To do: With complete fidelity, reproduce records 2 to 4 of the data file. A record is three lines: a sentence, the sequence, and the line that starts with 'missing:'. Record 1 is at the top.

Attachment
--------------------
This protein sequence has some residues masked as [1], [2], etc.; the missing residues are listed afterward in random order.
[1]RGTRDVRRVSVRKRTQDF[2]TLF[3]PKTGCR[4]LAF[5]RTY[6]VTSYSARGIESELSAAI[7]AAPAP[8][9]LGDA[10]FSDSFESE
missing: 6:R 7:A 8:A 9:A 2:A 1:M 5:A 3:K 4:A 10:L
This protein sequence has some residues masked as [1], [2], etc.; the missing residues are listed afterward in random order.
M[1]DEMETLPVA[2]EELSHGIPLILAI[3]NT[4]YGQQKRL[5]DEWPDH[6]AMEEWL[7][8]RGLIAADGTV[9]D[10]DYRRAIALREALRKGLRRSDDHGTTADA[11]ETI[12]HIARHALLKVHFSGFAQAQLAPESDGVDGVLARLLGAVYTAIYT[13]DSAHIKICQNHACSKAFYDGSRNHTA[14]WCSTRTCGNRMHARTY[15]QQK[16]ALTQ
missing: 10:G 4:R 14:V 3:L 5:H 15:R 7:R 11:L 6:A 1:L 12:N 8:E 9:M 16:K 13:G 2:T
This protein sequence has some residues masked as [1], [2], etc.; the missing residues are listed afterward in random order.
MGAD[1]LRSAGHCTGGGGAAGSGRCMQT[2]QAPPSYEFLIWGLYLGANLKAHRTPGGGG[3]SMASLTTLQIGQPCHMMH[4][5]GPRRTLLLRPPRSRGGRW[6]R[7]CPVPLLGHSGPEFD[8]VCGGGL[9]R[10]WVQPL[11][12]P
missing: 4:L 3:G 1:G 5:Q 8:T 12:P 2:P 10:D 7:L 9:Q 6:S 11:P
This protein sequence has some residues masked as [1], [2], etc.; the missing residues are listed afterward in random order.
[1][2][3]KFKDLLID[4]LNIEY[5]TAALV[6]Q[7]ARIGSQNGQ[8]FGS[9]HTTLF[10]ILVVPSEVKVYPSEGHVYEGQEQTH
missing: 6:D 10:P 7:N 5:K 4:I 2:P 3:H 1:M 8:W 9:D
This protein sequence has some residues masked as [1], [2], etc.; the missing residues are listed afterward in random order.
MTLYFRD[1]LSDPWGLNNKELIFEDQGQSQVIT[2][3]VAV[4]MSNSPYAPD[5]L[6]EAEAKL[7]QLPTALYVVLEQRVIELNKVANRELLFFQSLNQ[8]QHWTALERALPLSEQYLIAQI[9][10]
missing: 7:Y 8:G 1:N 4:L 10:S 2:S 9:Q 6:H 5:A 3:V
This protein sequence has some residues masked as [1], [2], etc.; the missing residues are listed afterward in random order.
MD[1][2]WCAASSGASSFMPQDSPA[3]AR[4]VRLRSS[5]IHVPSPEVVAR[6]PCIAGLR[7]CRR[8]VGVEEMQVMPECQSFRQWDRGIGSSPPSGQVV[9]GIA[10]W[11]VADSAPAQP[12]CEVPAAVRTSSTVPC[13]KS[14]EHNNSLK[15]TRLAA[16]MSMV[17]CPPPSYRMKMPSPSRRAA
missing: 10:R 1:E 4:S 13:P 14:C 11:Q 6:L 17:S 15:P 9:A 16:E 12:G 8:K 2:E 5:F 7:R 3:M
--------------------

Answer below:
This protein sequence has some residues masked as [1], [2], etc.; the missing residues are listed afterward in random order.
M[1]DEMETLPVA[2]EELSHGIPLILAI[3]NT[4]YGQQKRL[5]DEWPDH[6]AMEEWL[7][8]RGLIAADGTV[9]D[10]DYRRAIALREALRKGLRRSDDHGTTADA[11]ETI[12]HIARHALLKVHFSGFAQAQLAPESDGVDGVLARLLGAVYTAIYT[13]DSAHIKICQNHACSKAFYDGSRNHTA[14]WCSTRTCGNRMHARTY[15]QQK[16]ALTQ
missing: 10:G 4:R 14:V 3:L 5:H 15:R 7:R 11:L 6:A 1:L 12:N 8:E 9:M 16:K 13:G 2:T
This protein sequence has some residues masked as [1], [2], etc.; the missing residues are listed afterward in random order.
MGAD[1]LRSAGHCTGGGGAAGSGRCMQT[2]QAPPSYEFLIWGLYLGANLKAHRTPGGGG[3]SMASLTTLQIGQPCHMMH[4][5]GPRRTLLLRPPRSRGGRW[6]R[7]CPVPLLGHSGPEFD[8]VCGGGL[9]R[10]WVQPL[11][12]P
missing: 4:L 3:G 1:G 5:Q 8:T 12:P 2:P 10:D 7:L 9:Q 6:S 11:P
This protein sequence has some residues masked as [1], [2], etc.; the missing residues are listed afterward in random order.
[1][2][3]KFKDLLID[4]LNIEY[5]TAALV[6]Q[7]ARIGSQNGQ[8]FGS[9]HTTLF[10]ILVVPSEVKVYPSEGHVYEGQEQTH
missing: 6:D 10:P 7:N 5:K 4:I 2:P 3:H 1:M 8:W 9:D